A lightning strike is believed to be the cause of a 3-alarm fire at a housing authority building Thursday morning in Massachusetts, according to the Stoughton Fire Department.
The blaze was reported at the Stoughton Housing Authority on Capen Street. Footage of the scene showed several firefighters responding to smoke coming from a brick building.
Firefighters think the fire started when lightning hit the top of the building late Wednesday night.
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"The fire started in the cupola above so it didn't set off any fire alarms so no one in the building actually knew anything was going on," said Stoughton Fire Chief Mike Laracy.
About 60 elderly residents on four floors had to be evacuated in wake of the blaze.
"I look out the window and didn't see nothing. Didn't think nothing of it, there it is three hours later smoldering," said resident William Hogan.
The fire was contained to the cupola but there is water damage to about 10 of the 68 apartments, according to the fire chief. Tenants who have been displaced are now worried about their belongings.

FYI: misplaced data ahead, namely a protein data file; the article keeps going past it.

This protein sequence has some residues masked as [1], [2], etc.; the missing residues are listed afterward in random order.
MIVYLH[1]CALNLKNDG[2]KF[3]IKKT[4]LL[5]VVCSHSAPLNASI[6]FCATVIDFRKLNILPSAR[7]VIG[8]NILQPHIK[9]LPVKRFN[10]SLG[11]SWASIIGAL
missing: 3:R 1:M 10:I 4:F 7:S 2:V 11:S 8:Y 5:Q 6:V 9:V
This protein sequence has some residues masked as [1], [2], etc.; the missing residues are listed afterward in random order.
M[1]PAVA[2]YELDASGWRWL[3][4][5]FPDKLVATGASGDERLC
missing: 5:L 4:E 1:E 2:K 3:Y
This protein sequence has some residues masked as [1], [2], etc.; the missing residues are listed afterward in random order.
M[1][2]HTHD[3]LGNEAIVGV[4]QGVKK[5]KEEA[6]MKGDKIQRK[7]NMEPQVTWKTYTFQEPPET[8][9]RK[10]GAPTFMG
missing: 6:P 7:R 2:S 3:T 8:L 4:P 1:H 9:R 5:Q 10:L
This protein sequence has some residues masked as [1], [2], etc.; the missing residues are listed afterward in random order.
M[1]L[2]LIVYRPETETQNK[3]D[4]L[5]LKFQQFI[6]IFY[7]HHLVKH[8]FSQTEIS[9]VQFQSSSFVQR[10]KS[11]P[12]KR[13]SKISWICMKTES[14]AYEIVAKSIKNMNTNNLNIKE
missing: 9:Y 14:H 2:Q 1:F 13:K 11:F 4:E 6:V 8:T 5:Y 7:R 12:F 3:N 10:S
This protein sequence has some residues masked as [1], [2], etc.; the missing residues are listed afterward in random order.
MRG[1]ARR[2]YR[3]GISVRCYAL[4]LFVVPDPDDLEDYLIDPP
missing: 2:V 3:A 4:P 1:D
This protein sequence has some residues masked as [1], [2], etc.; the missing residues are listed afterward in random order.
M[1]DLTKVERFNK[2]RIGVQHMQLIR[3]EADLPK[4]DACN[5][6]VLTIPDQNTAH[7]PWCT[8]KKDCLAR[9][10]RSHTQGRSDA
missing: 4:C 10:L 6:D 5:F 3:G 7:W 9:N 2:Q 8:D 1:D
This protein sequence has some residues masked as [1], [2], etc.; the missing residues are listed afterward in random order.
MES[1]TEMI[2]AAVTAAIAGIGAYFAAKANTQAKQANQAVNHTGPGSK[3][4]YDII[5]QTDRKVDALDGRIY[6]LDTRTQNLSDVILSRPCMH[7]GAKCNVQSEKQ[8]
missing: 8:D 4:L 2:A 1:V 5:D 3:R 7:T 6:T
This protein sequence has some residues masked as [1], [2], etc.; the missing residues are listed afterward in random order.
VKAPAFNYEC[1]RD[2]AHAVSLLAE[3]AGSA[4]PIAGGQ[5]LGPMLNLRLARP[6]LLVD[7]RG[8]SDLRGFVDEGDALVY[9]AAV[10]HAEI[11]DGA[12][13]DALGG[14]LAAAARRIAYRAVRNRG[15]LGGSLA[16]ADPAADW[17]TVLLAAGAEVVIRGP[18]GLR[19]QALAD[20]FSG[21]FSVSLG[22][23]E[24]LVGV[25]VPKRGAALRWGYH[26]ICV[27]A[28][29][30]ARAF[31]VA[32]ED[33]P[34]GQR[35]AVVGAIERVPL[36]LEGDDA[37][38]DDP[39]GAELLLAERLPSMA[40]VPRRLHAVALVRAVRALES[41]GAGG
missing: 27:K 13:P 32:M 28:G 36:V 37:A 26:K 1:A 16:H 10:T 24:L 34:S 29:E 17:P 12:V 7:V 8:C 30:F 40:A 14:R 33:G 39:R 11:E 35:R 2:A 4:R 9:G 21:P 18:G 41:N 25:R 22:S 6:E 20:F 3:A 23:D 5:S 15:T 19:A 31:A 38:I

"My computer, my TV, my clothes... everything I own is in there," said resident Janet Sesnovich.
Laracy said thankfully no injuries were reported.
"Showing up to a place like this... life safety is obviously our number one concern, fire is second," said Laracy.
Town officials set up the displaced residents in the senior center and provided them with meals and their medications. Short and long-term housing arrangements have been made at local hotels.
"Everyone will have a roof over their head tonight and a safe, clean place to stay," said town manager Robin Grimm.
It's still unclear when residents can return to their apartments. In the meantime, the fire chief says it may be time to consider putting a fire alarm in the cupola.
"We've been working with the state and housing authority and recently they approved a brand new sprinkler system for this building because at the time it was built in the early 70s, it wasn't required," said Laracy.